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Tuesday, November 21, 2017

Detecting Objects using Machine Learning I

Detecting Objects using YOLO

This post deals with my small project on YOLO. It is a great project which if linked with an Arduino will certainly make you win Google Science Fair. Pardon 😁

It also enables to localize the object. If you lost your specs then maybe this will certainly work.

So YOLO stands for "You Only Look Once". Yes, YOLO looks at the image only once. It works by dividing the image into K x K cells

A bit like this
Fig 1 - Image divided into cells

Before working on YOLO have a look at its output like this when I ran an edited version of YOLO over the above image.
Fig 2 - YOLO Output using classification.

Each of these yellow boxes is called bounding box in YOLO language. Each cell in Fig 1  will generate bounding boxes. Treat each image cell as an individual cell and a CNN is run over that image to extract out the features from it. If that feature is significant then a bounding box is drawn over that portion of a particular cell with a bounding information or confidence score.

Higher is the significance, higher is the boundary information or confidence score.

Bounding information is the thickness of the bounding box. More significant items get a thicker boundary box. On the contrary, less significant items get a thinner boundary. When these cells are merged then all boundary boxes with approximately same boundary information gets converted into a bigger boundary box called as boundary box group. However, this boundary box does not classify any object. It just provides the significance score. This process continues and the result is the Fig 2 or it can even be Fig 3 below.

Fig 3 

Back to work now.
If you are imagining the boundary score then prefer the below image.

Fig 4 Confidence Score a.k.a Boundary Information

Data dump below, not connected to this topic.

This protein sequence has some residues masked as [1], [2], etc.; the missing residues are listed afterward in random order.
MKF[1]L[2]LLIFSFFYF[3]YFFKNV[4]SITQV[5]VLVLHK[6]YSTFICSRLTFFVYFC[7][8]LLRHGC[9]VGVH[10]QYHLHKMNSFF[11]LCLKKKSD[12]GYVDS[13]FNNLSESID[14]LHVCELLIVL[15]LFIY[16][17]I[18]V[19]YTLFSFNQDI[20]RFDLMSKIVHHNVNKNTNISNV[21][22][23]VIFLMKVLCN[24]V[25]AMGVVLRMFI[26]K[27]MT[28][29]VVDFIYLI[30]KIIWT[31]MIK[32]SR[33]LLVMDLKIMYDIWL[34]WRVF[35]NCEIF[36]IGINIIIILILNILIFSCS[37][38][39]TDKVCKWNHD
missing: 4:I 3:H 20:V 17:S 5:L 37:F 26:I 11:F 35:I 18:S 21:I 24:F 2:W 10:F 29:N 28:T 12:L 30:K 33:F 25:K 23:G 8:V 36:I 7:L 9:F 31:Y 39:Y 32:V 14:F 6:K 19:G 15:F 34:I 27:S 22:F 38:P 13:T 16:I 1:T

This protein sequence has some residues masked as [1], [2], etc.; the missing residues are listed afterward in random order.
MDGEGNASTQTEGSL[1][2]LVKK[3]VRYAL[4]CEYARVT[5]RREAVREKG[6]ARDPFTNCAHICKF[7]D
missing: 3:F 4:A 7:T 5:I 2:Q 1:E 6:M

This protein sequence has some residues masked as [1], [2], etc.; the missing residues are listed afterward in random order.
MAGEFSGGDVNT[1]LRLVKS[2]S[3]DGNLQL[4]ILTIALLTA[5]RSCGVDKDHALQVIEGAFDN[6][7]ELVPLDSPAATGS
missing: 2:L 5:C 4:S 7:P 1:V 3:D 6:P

The boundary boxes with a higher score are used for classification. So first we find out whether there is a boundary box present, second, it predicts the class of the information inside the bounding box. YOLO can detect up to 20 different objects. Some of em are dogs, person, cars, traffic lights etc.

Now YOLO combines the results of image classification and marks the boundary group which contains the complete object. After this, only those boxes are kept whose box information is highest i.e it represents a full object inside or at least more than 80%. Rest other insignificant boxes are removed.

The result is in Fig 2. 
Every bounding box has 5 parameters namely x, y, w, h and its score. x and y is the center of the boundary box within the cell. w and h is the width and height of the boundary within the cell respectively. So if we feed an image in to Tensorflow, we would get 
K * K * (B * 5 + C) tensors. C is the total number of classes. K is the number of cells. 

To begin our own we need
  1. A long nap
  2. Microsoft Visual Studio 2k15 Click here to download or here.
  3. OpenCV 3.0 
  4. CUDA 8.0 Click here to download

If you have the 2nd item then I guess you can move over the 1st item or else put the 2nd item on download and follow the 1st item. 

Install Visual Studio in "custom" mode. Then select Visual C++ in programming languages and also Common Tools.

Then clone the following repository.

Extract the folder in the default python folder of your OS. My extracted folder name was "Darkflow-masters". Do check yours. It may differ

Now open Command Prompt as admin and cd to your scripts folder. The script folder lies inside Python folder. My python folder's location is E:\PyPy so to cd there I opened CMD as an admin. The below screenshot shows how to reach to your scripts folder.

Now type 
pip install cython
pip install tensorflow

After the above process, locate your darkflow folder you just extracted a few moments ago using cd.

Then type 
python setup.py build_ext --inplace

Since my python.exe was not in the same location as setup.py (lies inside darkflow folder) therefore I typed the following. (Yours will differ)

E:\PyPy\python setup.py build_ext --inplace

Somewhat like this 

Now to run YOLO we have the syntax
A. To run on CPU (Yeah it sucks!)
python flow --imgdir (Sample Image directory) --model (cfg directory) --load (weights directory)
B. To run on GPU (Life is sweet. More sweet if GPU is Nvidia)
python flow --imgdir (Sample Image directory) --model (cfg directory) --load (weights directory) --gpu 1.0

Command I used on my computer. Of course yours will differ
E:\PyPy\python flow --imgdir sample_img/ --model xx/tiny-yolo-voc.cfg --load xx/tiny-yolo-voc.weights --gpu 1.0

Here are my outputs

Error - cl.exe not found
Solution - Re-install Visual Studio

Error - AssertionError: Over-read bin/yolo.weights
Solution - You have used the wrong cfg with wrong weights.

Error - ImportError: No module named 'darkflow.cython_utils.cy_yolo_findboxes'
Solution - Use this command setup.py build_ext --inplace as I have instructed.

Error - No cv2 module found
Solution - pip install opencv-python

ErrorAssertionError: expect xyz bytes, found abc bytes
Solution - You used the wrong cfg with the wrong weights again!

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